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Note: we have been revealing in recent blog posts the top 40 innovations made by CommScope (or one of its acquired companies) as part of our 40th anniversary celebration. We continue today by revealing an innovation from the final grouping of innovations—the top 10—which are being announced in alphabetical order. These are our all-time greatest product and technology innovations. You can also review the complete list of innovations we’ve revealed so far and read more about the overall program and selection process in this November 4 post.
CommScope’s Top 40 Innovations—Grouping 1-10
P3 Design and Process for Coaxial Cable
Definition: Parameter III (P3) coaxial cable based on 75-ohm closed cell gas expanded foaming technology. CommScope-developed proprietary method of producing a physically more robust and lower lost coaxial cable, soon becoming the industry standard worldwide.
Year of the Innovation: 1978
What is the innovation that CommScope or one of its acquired companies was first in creating?
Accomplished in 1977 and first marketed in 1978, P3 was the first practical cable used by the nascent cable television industry, and it became the industry standard product that is still in use today. P3 was the industry’s first 75-ohm, consistent, low-attenuation, high-quality product, and it helped launch the cable television industry.
What was happening in the market that this innovation was needed?
Cable TV operators wanted to expand their service areas to reach new customers, but older cable technologies (P1 and P2) didn’t provide the required reliability and performance. P1 cable was the first generation – its foam core didn’t have the dielectric properties needed to offer the low attenuation required to deliver broadband signals over long distances. P2 cable had lower density foam and solved the attenuation problem, but its polystyrene dielectric material was brittle and subject to moisture absorption. P3 used low-density closed-cell foam so it was flexible and watertight and had lower attenuation for higher bandwidth-carrying capacity. P3’s introduction led to the displacement of P1 and P2 in the market.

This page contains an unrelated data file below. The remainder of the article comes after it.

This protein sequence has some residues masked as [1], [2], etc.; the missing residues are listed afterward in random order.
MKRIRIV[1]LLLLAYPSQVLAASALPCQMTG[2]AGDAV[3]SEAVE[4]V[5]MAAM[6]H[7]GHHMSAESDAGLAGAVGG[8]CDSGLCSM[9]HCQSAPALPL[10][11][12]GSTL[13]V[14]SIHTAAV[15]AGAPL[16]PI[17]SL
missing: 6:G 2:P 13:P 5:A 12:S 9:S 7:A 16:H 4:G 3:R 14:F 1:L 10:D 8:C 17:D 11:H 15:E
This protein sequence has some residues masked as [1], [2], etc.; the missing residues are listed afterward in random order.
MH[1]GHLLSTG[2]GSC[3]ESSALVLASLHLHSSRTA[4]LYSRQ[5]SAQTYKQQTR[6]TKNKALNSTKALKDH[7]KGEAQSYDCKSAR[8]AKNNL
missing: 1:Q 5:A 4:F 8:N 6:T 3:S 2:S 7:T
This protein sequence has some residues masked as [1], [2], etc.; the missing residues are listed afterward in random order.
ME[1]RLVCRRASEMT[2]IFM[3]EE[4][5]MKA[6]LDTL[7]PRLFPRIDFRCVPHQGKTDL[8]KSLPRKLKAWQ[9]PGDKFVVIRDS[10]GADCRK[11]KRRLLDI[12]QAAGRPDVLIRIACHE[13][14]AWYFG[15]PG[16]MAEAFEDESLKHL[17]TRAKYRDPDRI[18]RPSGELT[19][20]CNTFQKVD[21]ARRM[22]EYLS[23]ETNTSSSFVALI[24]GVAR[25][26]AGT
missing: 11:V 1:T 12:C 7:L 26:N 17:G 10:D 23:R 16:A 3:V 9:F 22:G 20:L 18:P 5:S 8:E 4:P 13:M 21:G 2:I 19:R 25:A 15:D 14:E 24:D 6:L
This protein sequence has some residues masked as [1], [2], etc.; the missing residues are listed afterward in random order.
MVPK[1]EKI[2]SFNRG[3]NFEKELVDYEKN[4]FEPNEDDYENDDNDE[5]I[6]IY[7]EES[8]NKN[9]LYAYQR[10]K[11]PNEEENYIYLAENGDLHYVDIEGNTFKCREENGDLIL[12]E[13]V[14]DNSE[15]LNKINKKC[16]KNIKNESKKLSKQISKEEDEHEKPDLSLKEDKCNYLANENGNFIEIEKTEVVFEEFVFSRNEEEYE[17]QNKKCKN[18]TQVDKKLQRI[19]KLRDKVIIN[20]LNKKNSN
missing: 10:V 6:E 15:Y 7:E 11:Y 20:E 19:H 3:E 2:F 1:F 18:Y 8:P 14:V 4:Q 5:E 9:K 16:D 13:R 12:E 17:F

How did this innovation benefit customers and the industry?
As the first practical, high-performance cable in the cable TV industry, P3 made it possible for cable companies to expand rapidly and grow into the giants they are today. P3 helped put the cable TV industry on the map as a telecommunications competitor, and supported these companies’ expansion into data services in the 1990s. P3 enabled high-speed data transmission to every home at a time when the telcos were stuck with twisted pair copper because building fiber-to-the-home networks was not yet practical. As a result, cable companies gained a significant advantage in the emerging Internet connectivity market because P3 cable delivered 50 times as much bandwidth as twisted pair copper.
Did this innovation act as the springboard for other innovations, and if so, how do they all tie together?
Quantum Reach (QR) cable was an evolution of P3 that followed in 1984. QR offers a thinner outer shield, lower attenuation at the same outside diameter, and a welded outer conductor. Significantly, QR uses the same closed-cell foam technology as P3. QR was more flexible, but by 1984 the industry had standardized on P3 connectors, so QR cables were never the preferred choice because P3 and its connectors were ubiquitous. P3 technology also was transferred into CommScope’s early 50 Ohm product line, Cell Reach, which served cellular customers and is sold today as CommScope’s FXL product line.
What is the significance of the innovation for CommScope?
P3 was key to CommScope’s early growth in the cable television market and became a springboard into the cellular cable market. With P3, CommScope built a reputation that served it well as it rolled out additional CATV products into the market. CommScope has always had the majority market share for P3 cable, and this product has contributed billions of dollars in revenue to CommScope.